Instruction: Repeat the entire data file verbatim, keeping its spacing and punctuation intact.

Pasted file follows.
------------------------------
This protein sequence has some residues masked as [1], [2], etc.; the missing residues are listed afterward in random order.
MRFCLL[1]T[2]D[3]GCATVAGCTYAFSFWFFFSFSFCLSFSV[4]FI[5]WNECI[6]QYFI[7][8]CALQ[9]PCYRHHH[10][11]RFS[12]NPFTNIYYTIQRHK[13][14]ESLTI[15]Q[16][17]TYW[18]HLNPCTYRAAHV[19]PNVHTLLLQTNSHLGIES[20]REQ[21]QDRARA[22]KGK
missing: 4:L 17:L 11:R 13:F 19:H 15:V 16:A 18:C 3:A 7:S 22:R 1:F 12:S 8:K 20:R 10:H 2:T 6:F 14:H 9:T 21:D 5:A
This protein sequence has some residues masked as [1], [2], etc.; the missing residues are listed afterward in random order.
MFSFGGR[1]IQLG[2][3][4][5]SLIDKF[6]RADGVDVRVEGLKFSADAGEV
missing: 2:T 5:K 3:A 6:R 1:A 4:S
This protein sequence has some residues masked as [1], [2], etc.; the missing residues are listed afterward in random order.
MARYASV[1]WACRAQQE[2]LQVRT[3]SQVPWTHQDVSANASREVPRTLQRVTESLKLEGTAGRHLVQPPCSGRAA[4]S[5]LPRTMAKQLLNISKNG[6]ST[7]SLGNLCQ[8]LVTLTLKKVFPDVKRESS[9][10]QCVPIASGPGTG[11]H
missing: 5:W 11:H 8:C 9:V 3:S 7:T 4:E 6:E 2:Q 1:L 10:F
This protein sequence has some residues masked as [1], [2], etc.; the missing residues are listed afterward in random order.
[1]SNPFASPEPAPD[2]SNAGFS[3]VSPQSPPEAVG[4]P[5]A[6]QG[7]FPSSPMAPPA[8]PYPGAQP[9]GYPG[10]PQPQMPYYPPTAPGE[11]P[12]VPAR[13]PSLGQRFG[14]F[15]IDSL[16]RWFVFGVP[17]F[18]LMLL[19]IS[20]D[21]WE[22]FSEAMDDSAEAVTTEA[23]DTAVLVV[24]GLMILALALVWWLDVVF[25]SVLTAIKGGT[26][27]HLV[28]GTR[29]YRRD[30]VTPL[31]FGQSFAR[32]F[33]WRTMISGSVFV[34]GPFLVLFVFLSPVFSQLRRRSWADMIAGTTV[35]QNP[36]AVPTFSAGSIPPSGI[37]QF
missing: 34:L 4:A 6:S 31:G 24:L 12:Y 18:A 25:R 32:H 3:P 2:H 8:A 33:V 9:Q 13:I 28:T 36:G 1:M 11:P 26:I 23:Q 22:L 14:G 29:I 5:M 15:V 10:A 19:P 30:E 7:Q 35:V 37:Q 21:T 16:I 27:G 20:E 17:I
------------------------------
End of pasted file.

This protein sequence has some residues masked as [1], [2], etc.; the missing residues are listed afterward in random order.
MRFCLL[1]T[2]D[3]GCATVAGCTYAFSFWFFFSFSFCLSFSV[4]FI[5]WNECI[6]QYFI[7][8]CALQ[9]PCYRHHH[10][11]RFS[12]NPFTNIYYTIQRHK[13][14]ESLTI[15]Q[16][17]TYW[18]HLNPCTYRAAHV[19]PNVHTLLLQTNSHLGIES[20]REQ[21]QDRARA[22]KGK
missing: 4:L 17:L 11:R 13:F 19:H 15:V 16:A 18:C 3:A 7:S 22:R 1:F 12:S 8:K 20:R 10:H 2:T 6:F 14:H 9:T 21:D 5:A
This protein sequence has some residues masked as [1], [2], etc.; the missing residues are listed afterward in random order.
MFSFGGR[1]IQLG[2][3][4][5]SLIDKF[6]RADGVDVRVEGLKFSADAGEV
missing: 2:T 5:K 3:A 6:R 1:A 4:S
This protein sequence has some residues masked as [1], [2], etc.; the missing residues are listed afterward in random order.
MARYASV[1]WACRAQQE[2]LQVRT[3]SQVPWTHQDVSANASREVPRTLQRVTESLKLEGTAGRHLVQPPCSGRAA[4]S[5]LPRTMAKQLLNISKNG[6]ST[7]SLGNLCQ[8]LVTLTLKKVFPDVKRESS[9][10]QCVPIASGPGTG[11]H
missing: 5:W 11:H 8:C 9:V 3:S 7:T 4:E 6:E 2:Q 1:L 10:F
This protein sequence has some residues masked as [1], [2], etc.; the missing residues are listed afterward in random order.
[1]SNPFASPEPAPD[2]SNAGFS[3]VSPQSPPEAVG[4]P[5]A[6]QG[7]FPSSPMAPPA[8]PYPGAQP[9]GYPG[10]PQPQMPYYPPTAPGE[11]P[12]VPAR[13]PSLGQRFG[14]F[15]IDSL[16]RWFVFGVP[17]F[18]LMLL[19]IS[20]D[21]WE[22]FSEAMDDSAEAVTTEA[23]DTAVLVV[24]GLMILALALVWWLDVVF[25]SVLTAIKGGT[26][27]HLV[28]GTR[29]YRRD[30]VTPL[31]FGQSFAR[32]F[33]WRTMISGSVFV[34]GPFLVLFVFLSPVFSQLRRRSWADMIAGTTV[35]QNP[36]AVPTFSAGSIPPSGI[37]QF
missing: 34:L 4:A 6:S 31:G 24:L 12:Y 18:A 25:R 32:H 3:P 2:H 8:A 33:V 9:Q 13:I 28:T 36:G 1:M 11:P 26:I 23:Q 22:L 14:G 29:I 5:M 15:V 10:A 19:P 30:E 7:Q 35:V 37:Q 21:T 16:I 27:G 20:E 17:I